- BBC World News
China’s main legislative body plans to pass measures to ensure that only “patriots” can rule Hong Kong, thus reinforcing Beijing’s control over the city through changes to the electoral system.
Addressing the National People’s Congress of China, which brings together thousands of lawmakers these days in Beijing, Prime Minister Li Keqiang also warned the world not to interfere.
The announcement follows the imposition of a strict Security Law in Hong Kong.
Critics say Beijing is crushing dissent and scrapping the “one country, two systems“to which the Asian power arrived with the United Kingdom in 1997.
Under the agreement, Hong Kong, a former British colony, was allowed to continue with its own legal system and have rights that include freedom of speech and freedom of the press.
Fears that this was being eroded sparked huge protests in favor of democracy in 2019. Some turned violent and Beijing imposed the National Security Law.
Assembly Vice President Wang Chen now assured that the changes are necessary because “the unrest and turmoil that occurred in Hong Kong society reveal that the existing electoral system has clear gaps and deficiencies.”
He said it was necessary to eliminate “risks in the system” to ensure that only “patriots” were in charge.
Prime Minister Li warned that China “will resolutely protect itself and deter” interference by external forces in Hong Kong affairs.
The Assembly meeting lasts for a week, and although no text has been made public, both Wang and local media established what the areas for debate will be.
The city’s electoral committee, strongly favorable to Beijing, would obtain new powers over the parliament or the Legislative Council (LegCo).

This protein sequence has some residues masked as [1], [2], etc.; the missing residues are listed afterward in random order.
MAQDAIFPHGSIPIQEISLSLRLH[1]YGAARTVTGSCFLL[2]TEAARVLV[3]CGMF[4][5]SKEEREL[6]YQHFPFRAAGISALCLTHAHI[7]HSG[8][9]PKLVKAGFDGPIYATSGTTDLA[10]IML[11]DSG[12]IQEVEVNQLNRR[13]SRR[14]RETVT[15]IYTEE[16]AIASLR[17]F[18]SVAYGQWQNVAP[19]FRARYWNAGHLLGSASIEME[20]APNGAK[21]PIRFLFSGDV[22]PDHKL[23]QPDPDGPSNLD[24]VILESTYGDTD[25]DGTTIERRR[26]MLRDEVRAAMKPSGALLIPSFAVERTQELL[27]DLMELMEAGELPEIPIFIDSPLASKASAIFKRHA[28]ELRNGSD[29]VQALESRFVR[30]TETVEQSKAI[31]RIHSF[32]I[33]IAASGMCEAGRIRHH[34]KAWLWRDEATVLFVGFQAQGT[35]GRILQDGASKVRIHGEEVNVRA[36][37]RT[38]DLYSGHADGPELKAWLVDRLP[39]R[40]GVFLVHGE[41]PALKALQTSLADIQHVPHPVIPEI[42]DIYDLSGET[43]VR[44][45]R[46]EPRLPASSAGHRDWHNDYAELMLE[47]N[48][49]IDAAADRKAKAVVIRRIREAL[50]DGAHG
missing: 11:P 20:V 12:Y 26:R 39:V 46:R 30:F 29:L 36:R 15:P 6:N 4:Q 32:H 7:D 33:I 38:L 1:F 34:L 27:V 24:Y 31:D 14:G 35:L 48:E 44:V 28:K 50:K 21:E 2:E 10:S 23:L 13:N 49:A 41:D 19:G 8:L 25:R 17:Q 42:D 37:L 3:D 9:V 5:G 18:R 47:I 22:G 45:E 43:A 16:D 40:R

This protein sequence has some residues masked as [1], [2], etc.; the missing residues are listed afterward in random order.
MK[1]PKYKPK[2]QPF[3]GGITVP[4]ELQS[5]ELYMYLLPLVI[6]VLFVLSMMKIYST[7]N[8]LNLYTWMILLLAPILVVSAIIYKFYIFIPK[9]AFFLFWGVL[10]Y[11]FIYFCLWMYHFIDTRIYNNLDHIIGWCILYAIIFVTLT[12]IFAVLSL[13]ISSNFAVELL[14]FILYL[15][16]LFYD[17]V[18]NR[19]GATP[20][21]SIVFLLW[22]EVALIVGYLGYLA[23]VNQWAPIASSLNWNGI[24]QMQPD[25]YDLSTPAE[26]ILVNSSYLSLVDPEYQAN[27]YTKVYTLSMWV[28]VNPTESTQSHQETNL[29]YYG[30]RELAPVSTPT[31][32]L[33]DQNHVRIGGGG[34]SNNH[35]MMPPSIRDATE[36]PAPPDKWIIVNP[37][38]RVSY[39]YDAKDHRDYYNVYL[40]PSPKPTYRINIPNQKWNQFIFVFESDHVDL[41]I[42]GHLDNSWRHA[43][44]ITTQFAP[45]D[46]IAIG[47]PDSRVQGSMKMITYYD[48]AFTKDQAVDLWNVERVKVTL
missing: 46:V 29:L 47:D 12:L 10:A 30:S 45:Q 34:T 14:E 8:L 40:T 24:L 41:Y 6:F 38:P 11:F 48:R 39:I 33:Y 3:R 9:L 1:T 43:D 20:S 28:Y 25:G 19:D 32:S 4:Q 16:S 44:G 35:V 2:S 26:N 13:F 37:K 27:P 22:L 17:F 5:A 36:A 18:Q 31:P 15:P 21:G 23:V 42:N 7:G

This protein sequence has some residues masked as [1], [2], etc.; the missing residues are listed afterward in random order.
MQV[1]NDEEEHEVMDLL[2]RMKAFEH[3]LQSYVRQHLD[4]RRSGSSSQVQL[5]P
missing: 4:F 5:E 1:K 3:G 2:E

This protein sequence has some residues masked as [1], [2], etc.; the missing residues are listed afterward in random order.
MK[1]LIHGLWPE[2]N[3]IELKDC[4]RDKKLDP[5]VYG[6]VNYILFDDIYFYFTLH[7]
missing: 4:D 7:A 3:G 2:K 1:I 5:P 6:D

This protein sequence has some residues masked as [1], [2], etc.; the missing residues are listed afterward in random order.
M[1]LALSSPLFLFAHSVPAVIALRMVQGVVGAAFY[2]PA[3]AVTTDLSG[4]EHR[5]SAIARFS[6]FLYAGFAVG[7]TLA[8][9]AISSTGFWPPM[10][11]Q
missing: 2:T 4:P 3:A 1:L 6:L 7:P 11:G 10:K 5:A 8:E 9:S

This committee could also examine all candidates for the LegCo and elect many of its members, diluting the number directly elected by the public.
Willy Lam, a China analyst at the Chinese University of Hong Kong, told AFP news agency that if the new measures are passed, as he hopes, “then the voice of the opposition will be effectively silenced.”
For Stephen McDonell, BBC China correspondent, the change would be a response to recent election results to district councils in Hong Kong, in which advocates for democratic reforms took control of all but one municipality.
“Now, after the electoral ‘reconstruction’ to be introduced […] there will be no pretense of democratic elections in Hong Kong, “he concludes.
Although the Assembly is in theory the most powerful institution in the country, in reality legislators often approve plans and policies decided in advance by the central government.
On Friday, Li also announced that China has set its economic growth target for this year. above 6%.
The coronavirus pandemic is largely under control in China, and for most people life has returned to normal.
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Eddie is an Australian news reporter with over 9 years in the industry and has published on Forbes and tech crunch.